I am a Conservative. More importantly, I am a Conservative living in London. With the London mayoralty, 21 out of 32 boroughs and 49 out of 73 parliamentary constituencies all in Labour hands, London’s Conservatives are almost by definition fish out of water. This raises two big questions. Why is London Left? How do we London Conservatives feel?
There is no definitive answer to the first question. In fact, one can spend a lifetime listing reasons why Tories are behind Labour in the capital. However, as an adult teenager who has lived in and grown up in London for ten years, I suspect the reason lies in the culture of London and, more importantly, in its people.
Despite being the capital of a predominantly Anglo-Saxon, Caucasian nation, London is not like that. Although 76.6 per cent of Londoners defined themselves as British in the 2011 census, that included 18.4 per cent who said they were Asian Britons and 13.3 per cent who identified as Black Britons. Non-white Londoners comprised 40 per cent of the city’s inhabitants and 37 per cent of Londoners were born outside the UK.
How does this help explain why most Londoners prefer Labour? It is partly because the Conservatives’ reputation as the “nasty party” – something Theresa May warned it about in 2002 – has stuck and is rather tangled up with also being seen as the “white party”. Any picture of the Conservatives’ 316 MPs is a sea of white faces with just a few ethnic minority ones dotted here and there. If you look at a picture of the current Conservative cabinet, even that small proportion of “coloured” faces decreases.
The truth is that electorates elect people who they feel represent them best: if a predominantly black constituency is given the choice of a rather plump black man or a rather plump, middle-aged, white male with, say, rather dishevelled blond hair, black constituents will always vote for the former.
So how does this leave we London Conservatives feeling? Ascertaining that would be an even longer and more arbitrary procedure than explaining why we are struggling in elections. So to avoid the legwork and human interaction that journalism so often demands, I will simply draw on my own experiences as a young Tory Londoner.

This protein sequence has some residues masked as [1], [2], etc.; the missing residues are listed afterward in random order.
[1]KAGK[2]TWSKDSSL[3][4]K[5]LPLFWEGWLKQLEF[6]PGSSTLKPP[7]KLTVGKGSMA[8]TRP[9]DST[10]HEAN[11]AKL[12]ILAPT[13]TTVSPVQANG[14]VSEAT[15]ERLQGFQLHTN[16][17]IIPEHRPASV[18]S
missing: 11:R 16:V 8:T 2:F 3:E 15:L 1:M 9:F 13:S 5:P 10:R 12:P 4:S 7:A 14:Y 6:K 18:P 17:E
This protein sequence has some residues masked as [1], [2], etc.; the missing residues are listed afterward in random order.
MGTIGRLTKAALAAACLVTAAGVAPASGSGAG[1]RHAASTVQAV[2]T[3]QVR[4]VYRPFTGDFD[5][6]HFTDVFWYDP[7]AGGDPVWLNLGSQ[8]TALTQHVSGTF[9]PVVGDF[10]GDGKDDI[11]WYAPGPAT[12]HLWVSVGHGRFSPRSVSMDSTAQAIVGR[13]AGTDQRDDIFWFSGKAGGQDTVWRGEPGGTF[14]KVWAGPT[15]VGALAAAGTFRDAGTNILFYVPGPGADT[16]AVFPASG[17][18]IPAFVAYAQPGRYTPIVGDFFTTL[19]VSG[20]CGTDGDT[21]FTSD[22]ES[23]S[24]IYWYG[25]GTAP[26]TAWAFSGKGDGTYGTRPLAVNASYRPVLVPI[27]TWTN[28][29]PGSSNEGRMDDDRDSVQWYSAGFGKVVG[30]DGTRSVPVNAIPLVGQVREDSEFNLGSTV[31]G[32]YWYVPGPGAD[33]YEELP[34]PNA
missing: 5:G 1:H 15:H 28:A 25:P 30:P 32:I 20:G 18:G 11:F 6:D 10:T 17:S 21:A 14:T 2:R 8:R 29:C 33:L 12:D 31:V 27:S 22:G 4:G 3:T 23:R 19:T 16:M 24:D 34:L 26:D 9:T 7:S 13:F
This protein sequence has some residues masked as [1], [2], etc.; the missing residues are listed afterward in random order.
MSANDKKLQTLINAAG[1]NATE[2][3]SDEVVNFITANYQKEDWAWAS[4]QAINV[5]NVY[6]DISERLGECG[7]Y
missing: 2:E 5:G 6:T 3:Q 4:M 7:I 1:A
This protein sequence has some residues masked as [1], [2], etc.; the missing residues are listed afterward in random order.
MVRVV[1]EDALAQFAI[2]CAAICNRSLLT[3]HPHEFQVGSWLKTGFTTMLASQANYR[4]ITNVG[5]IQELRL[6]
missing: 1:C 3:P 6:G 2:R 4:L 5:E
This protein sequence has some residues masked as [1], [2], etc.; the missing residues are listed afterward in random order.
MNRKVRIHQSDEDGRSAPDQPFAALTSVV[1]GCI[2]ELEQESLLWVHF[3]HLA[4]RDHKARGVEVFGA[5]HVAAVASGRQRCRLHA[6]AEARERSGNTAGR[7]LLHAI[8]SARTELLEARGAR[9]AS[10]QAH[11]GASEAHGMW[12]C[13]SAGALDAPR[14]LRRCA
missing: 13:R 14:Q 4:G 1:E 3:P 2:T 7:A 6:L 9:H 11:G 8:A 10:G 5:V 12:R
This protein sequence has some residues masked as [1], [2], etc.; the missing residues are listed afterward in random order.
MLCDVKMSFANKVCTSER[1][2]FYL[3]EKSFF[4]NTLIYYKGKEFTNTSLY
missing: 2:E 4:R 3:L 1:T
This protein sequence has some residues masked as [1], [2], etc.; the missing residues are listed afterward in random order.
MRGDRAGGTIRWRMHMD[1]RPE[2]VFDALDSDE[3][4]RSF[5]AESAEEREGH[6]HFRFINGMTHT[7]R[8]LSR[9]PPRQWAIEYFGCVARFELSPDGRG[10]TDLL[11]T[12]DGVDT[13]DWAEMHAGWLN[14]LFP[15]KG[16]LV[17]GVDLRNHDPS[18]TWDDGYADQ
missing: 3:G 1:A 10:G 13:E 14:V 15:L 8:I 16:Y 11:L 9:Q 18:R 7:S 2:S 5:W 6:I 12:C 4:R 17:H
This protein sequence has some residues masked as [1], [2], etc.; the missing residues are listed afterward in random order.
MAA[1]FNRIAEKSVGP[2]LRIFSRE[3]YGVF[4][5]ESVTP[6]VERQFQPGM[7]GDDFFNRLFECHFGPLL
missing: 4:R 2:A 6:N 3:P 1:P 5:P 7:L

I am fortunate that the largely affluent constituency of Hornsey and Wood Green is the place I call home. Less fortunately, it has become a Labour stronghold. This has meant seeing dwellings worth £1 million and more festooned with “VOTE LABOUR” posters and banners during every election season, hearing the constant babble about how wicked this Conservative government supposedly is, and putting up with those old age Labour canvassers who always seem to have some local campaign for you to support. Living in London as a Conservative is incredibly draining, at times disheartening and also quite lonely.
I have political ambition and would very much like the chance to say: “Yes! I did that for my party.” But the miserable truth is that, come election season, when all my Labour friends are out campaigning, knocking on doors and waving their red banners, I am stuck at home grudgingly tweeting about how all my Labour friends are out campaigning, knocking on doors and waving their red banners.
This is not because I am lazy, or that I am not a proud and passionate supporter of the Conservative party. Rather, it is because I am a proud and sensible supporter of the Conservative party. If Conservatism is the politics of pragmatism, I can’t be accused of being a faux supporter of the party for not walking around the streets of London shouting “vote Tory!” when I am fully aware that defeat at the hands of the champagne socialists (at least in my constituency) is imminent.
Moreover, publicly declaring or campaign for the Conservatives in some place other than the privacy and safety of your own home leaves you open to insults and mind numbing discussions that often start with “You’re black and live in London, how can you support the Tories?” Been there, done that and I’d much rather not do it again.
Should London Conservatives have to sit and suffer in silence while their great city is painted red? No. But it seems, at least for now, that such is our reality. All I can do for now is hope and pray for a grand and majestic table turning some day.